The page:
I'm also not freaking out over the first weekend's box office numbers. The per-theater take was higher than that of Flightplan. Jodie Foster's movie was simply in more theaters, and it had the buzz of the previous week's word-of-mouth.
A little optimism, if you will, please: Ebert and Roeper gave our BDM Two Thumbs Up! That's pretty darned good. So, everybody go this weekend and take some friends. I know I've played cheerleader plenty to friends and office mates alike. One of my co-workers is even planning to take her mom. :)
I'll close with a transcript of the message Joss recorded for fans who attended the special preview screenings:
"Hi, my name is Joss Whedon. Before we begin the special screening, I
have a little story I want to tell you. It's about a TV show called Firefly.
Firefly went on the air a few years ago and was instantly hailed by
critics as one of the most cancelled shows of the year. It was ignored
and abandoned, and the story should end there, but it doesn't, because
the people who made the show and the people who saw the show (which
is roughly the same number of people) fell in love with it a
little bit too much to let it go, too much to lay down arms when the
battle looked pretty much lost. In Hollywood, people like that are
called 'unrealistic' ... 'quixotic' ... 'obsessive'.
In my world, they're called 'Browncoats'.
Whether you've watched the show, or saw the DVDs, or whether you've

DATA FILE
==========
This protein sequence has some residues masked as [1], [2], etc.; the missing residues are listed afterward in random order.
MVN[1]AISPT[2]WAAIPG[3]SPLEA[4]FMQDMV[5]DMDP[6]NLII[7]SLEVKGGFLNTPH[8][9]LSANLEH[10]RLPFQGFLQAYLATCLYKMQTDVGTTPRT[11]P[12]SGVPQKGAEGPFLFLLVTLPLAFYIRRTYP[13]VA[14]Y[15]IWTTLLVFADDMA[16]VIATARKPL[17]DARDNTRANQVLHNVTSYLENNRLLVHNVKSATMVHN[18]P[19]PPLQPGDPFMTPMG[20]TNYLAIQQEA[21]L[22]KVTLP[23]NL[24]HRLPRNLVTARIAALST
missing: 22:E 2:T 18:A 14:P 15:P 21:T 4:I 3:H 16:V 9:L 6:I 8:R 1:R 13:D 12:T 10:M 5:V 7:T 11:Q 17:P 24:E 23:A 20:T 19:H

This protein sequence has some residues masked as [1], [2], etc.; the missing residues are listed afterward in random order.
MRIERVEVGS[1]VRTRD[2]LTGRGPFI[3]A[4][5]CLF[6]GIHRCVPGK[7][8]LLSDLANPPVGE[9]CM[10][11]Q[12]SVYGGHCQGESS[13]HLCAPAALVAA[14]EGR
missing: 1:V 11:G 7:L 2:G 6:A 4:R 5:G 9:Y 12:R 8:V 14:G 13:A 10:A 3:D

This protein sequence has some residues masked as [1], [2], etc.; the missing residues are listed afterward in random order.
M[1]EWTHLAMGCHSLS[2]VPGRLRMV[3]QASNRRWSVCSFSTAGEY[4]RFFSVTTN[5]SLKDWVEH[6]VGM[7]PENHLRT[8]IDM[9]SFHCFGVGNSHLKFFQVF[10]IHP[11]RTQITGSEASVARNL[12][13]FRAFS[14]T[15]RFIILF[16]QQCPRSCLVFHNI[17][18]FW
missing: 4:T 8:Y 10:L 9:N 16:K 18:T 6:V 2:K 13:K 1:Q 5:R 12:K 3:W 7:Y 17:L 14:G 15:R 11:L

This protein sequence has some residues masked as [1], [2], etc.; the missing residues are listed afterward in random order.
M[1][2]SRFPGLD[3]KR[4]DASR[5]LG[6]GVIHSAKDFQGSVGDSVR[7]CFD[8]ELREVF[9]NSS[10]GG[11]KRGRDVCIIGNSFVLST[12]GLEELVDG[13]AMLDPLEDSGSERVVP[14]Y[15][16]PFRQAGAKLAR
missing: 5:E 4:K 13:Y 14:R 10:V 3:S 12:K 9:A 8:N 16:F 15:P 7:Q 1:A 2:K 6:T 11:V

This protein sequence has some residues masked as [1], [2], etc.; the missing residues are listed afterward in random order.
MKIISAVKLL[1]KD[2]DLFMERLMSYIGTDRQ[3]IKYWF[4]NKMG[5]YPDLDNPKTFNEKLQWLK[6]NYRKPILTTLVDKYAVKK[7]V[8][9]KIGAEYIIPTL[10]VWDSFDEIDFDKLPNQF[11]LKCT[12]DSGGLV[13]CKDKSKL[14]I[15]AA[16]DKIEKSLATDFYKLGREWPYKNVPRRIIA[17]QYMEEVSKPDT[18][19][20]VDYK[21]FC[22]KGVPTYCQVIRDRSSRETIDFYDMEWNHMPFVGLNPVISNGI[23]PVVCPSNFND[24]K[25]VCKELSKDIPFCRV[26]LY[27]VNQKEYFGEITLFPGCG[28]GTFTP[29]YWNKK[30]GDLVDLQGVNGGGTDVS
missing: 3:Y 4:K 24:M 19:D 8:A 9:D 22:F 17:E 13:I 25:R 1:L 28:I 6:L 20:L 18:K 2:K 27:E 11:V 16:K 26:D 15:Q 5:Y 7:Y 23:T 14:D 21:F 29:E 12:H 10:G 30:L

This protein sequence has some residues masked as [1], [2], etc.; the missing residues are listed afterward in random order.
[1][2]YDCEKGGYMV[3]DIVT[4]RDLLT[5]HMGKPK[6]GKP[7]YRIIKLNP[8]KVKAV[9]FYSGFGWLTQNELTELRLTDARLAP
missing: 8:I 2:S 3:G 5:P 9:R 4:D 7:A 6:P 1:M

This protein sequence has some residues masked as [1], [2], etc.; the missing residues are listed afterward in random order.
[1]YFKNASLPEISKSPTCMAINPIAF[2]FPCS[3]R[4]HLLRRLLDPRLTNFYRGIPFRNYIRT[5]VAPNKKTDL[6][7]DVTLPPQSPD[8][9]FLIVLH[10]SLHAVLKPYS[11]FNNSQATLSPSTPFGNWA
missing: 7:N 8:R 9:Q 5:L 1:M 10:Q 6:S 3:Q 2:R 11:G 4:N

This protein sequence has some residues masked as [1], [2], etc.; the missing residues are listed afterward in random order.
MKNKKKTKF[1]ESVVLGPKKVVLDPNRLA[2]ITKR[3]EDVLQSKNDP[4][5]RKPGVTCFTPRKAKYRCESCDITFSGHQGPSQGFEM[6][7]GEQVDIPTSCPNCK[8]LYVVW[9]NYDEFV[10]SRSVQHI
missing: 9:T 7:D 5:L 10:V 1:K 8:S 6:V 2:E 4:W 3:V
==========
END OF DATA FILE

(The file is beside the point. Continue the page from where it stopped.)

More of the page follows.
never set foot in the Firefly universe before tonight, the fact that
you're here means that you are part of something...something that is a
little bit remarkable. This movie should not exist. Failed TV shows
don't get made into major motion pictures unless the creator, the
cast, and the fans believe beyond reason.
It's what I've felt. It's what I've seen...in the DVD sales, the
booths at the cons run by fans, the websites, the fundraisers... all
the work the fans have done to help make this movie. It is, in an
unprecedented sense, your movie...which means, if it sucks, it's your
fault. You let us down, but let's not dwell on your failures because
the work is not done.
I have to finish making it. [This is] Obviously not quite the final cut and you
will notice some placeholders in music and effects, but we're very
close. Once we are finished, we have to get people to see it. Now,
obviously the studio is going to do their thing. There will be ads and
trailers and all that joy, but this movie doesn't have stars and it
doesn't have a giant mega-budget or even a simple salable premise.
What it has is us, the people who believed unreasonably.